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Lipid metabolism in mammals by Fred Snyder

Lipid metabolism in mammals - Ebook

About Lipid metabolism in mammals

During the past decade we have witnessed a vast expansion in our knowl- edge of lipid metabolism, especially for mammalian tissues. One obvious conclusion arising from these studies is that no single overall scheme of lipid metabolism can be classed as distinctly characteristic of all mamma- lian organs. Although certain synthetic and degradative lipid pathways are similar in a variety of organs, I have been impressed by the notable exceptions. I was motivated to organize this work on Lipid Metabolism in Mammals because of the lack of a single reference source containing a comparative organ approach to lipid metabolism in mammals that empha- sizes the uniqueness of pathways in the various organs of the body. Because of the escalation in lipid research, I also feel strongly that there is an urgent need for an updated concise account of this field. The group of authors for the chapters in the two volumes of Lipid Metabolism in Mammals were selected for their expertise and personal experience with the lipid metabolism of the organs or blood constituents that are the subjects of the chapters. Sufficient leeway has been given each author to approach the subject matter from a personal viewpoint. How- ever, the overall direction of each chapter has been slanted to emphasize the similarities and differences in lipid metabolism among organ systems. The introductory chapter on general pathways provides a convenient refer- ence to illustrations of specific reaction sequences that are well established and that occur in a number of organs.

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  • Language:
  • English
  • ISBN:
  • 9781468428322
  • Protection:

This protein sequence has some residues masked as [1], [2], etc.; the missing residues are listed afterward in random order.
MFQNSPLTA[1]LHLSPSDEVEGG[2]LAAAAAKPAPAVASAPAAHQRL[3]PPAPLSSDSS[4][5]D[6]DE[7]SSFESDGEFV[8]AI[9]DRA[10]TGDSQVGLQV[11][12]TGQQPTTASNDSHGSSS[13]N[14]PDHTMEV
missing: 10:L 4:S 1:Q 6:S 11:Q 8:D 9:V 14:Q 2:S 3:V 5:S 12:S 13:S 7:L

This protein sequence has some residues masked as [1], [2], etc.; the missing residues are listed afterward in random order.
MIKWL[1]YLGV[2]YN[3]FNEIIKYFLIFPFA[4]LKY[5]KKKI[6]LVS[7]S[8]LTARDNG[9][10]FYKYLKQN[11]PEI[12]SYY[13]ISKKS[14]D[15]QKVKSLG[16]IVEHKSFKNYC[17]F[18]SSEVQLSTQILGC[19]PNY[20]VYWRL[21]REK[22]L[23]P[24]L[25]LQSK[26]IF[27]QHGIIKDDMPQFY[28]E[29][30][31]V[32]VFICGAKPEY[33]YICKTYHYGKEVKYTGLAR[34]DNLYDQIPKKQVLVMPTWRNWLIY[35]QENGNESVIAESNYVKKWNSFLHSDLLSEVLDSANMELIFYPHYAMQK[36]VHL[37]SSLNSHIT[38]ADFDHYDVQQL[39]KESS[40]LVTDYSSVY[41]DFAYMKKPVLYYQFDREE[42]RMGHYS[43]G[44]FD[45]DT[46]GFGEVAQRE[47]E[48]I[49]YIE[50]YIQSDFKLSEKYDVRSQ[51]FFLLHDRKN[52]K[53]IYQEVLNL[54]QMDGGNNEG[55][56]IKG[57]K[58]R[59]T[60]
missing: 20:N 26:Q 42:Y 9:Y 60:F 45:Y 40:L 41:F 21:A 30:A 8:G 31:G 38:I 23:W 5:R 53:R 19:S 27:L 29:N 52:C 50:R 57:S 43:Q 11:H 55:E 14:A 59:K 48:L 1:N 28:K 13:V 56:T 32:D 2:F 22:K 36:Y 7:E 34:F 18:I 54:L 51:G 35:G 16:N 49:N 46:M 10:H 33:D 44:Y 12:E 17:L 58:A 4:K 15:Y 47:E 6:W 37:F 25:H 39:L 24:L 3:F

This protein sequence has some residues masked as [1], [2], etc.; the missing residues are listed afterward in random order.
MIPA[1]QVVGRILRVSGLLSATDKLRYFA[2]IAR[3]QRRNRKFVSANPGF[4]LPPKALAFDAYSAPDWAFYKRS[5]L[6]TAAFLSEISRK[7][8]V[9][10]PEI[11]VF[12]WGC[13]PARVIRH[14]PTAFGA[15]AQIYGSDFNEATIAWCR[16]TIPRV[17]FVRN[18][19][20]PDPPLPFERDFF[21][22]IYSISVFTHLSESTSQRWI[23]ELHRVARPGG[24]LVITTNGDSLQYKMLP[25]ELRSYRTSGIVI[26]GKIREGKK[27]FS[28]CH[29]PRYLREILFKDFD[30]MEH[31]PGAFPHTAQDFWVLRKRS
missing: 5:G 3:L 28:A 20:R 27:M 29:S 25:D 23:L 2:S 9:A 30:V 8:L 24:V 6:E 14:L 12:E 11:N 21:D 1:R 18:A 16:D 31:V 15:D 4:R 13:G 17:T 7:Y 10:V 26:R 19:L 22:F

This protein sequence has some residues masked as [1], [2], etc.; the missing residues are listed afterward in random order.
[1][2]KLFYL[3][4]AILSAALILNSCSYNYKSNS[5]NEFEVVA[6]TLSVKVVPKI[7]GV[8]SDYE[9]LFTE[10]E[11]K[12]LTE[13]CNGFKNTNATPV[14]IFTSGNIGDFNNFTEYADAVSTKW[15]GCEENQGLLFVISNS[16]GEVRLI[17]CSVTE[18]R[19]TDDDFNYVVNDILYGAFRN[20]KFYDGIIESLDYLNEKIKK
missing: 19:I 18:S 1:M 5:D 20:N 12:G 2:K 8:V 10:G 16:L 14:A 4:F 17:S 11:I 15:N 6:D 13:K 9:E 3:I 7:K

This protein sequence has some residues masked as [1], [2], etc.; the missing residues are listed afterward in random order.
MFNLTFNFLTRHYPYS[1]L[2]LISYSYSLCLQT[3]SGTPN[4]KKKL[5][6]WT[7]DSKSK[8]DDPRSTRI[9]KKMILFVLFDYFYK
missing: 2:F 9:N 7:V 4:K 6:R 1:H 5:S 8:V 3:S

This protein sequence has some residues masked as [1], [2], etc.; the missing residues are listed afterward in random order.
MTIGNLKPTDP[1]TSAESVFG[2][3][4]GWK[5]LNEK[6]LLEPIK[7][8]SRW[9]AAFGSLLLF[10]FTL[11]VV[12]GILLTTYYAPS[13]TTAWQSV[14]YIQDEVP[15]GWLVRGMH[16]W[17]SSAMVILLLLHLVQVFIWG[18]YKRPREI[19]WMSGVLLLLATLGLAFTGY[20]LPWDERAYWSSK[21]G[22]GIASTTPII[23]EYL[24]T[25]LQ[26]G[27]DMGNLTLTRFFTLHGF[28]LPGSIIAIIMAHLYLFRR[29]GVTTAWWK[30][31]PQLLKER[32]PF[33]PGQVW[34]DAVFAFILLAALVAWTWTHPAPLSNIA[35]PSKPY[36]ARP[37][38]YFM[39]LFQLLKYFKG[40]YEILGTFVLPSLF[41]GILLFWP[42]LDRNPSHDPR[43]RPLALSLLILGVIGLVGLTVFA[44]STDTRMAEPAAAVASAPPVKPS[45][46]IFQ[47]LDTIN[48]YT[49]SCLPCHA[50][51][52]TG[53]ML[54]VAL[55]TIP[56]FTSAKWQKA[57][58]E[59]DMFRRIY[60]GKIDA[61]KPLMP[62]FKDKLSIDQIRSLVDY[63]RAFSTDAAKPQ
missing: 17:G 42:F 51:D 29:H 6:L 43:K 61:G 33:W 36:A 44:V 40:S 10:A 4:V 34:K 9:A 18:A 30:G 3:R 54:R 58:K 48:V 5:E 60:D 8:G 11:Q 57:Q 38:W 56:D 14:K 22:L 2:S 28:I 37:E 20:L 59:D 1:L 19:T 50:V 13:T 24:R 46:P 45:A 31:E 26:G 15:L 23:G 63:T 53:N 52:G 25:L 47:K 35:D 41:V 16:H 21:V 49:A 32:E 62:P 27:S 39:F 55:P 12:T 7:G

• DRM
  • Published:
  • December 6, 2012
  • £69.49
  • Immediately by email
Description of Lipid metabolism in mammals
During the past decade we have witnessed a vast expansion in our knowl- edge of lipid metabolism, especially for mammalian tissues. One obvious conclusion arising from these studies is that no single overall scheme of lipid metabolism can be classed as distinctly characteristic of all mamma- lian organs. Although certain synthetic and degradative lipid pathways are similar in a variety of organs, I have been impressed by the notable exceptions. I was motivated to organize this work on Lipid Metabolism in Mammals because of the lack of a single reference source containing a comparative organ approach to lipid metabolism in mammals that empha- sizes the uniqueness of pathways in the various organs of the body. Because of the escalation in lipid research, I also feel strongly that there is an urgent need for an updated concise account of this field. The group of authors for the chapters in the two volumes of Lipid Metabolism in Mammals were selected for their expertise and personal experience with the lipid metabolism of the organs or blood constituents that are the subjects of the chapters. Sufficient leeway has been given each author to approach the subject matter from a personal viewpoint. How- ever, the overall direction of each chapter has been slanted to emphasize the similarities and differences in lipid metabolism among organ systems. The introductory chapter on general pathways provides a convenient refer- ence to illustrations of specific reaction sequences that are well established and that occur in a number of organs.
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